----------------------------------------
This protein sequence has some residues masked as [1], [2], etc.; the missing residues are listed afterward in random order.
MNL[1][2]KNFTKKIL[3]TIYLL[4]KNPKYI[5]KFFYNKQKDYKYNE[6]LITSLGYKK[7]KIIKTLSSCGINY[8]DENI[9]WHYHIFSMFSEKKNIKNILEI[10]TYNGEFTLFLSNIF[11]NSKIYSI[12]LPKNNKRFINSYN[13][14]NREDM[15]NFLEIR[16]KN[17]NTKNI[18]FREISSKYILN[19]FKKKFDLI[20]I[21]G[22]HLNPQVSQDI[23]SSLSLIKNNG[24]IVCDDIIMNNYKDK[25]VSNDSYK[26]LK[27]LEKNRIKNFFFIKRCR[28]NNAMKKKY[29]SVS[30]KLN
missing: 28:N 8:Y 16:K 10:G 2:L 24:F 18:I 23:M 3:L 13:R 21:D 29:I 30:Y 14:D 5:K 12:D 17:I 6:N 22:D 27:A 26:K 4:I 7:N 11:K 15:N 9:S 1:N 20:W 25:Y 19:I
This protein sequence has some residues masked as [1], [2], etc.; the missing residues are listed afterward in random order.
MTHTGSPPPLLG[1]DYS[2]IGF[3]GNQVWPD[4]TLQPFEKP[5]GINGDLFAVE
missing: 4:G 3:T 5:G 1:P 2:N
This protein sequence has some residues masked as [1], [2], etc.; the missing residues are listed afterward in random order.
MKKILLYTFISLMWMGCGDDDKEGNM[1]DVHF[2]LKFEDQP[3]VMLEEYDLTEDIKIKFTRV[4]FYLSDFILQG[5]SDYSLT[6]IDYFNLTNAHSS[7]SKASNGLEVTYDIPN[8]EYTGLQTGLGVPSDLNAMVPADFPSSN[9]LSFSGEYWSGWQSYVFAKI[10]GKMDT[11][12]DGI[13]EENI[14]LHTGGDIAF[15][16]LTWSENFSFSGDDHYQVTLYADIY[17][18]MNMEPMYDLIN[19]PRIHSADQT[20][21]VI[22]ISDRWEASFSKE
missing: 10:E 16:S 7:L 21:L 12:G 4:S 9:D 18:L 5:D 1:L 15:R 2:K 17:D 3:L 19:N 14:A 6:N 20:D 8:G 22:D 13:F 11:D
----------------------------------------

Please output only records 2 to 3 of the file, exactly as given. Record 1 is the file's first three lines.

This protein sequence has some residues masked as [1], [2], etc.; the missing residues are listed afterward in random order.
MTHTGSPPPLLG[1]DYS[2]IGF[3]GNQVWPD[4]TLQPFEKP[5]GINGDLFAVE
missing: 4:G 3:T 5:G 1:P 2:N
This protein sequence has some residues masked as [1], [2], etc.; the missing residues are listed afterward in random order.
MKKILLYTFISLMWMGCGDDDKEGNM[1]DVHF[2]LKFEDQP[3]VMLEEYDLTEDIKIKFTRV[4]FYLSDFILQG[5]SDYSLT[6]IDYFNLTNAHSS[7]SKASNGLEVTYDIPN[8]EYTGLQTGLGVPSDLNAMVPADFPSSN[9]LSFSGEYWSGWQSYVFAKI[10]GKMDT[11][12]DGI[13]EENI[14]LHTGGDIAF[15][16]LTWSENFSFSGDDHYQVTLYADIY[17][18]MNMEPMYDLIN[19]PRIHSADQT[20][21]VI[22]ISDRWEASFSKE
missing: 10:E 16:S 7:L 21:L 12:G 4:S 9:D 18:L 5:D 1:L 15:R 2:K 17:D 3:L 19:N 14:A 6:N 20:D 8:G 22:D 13:F 11:D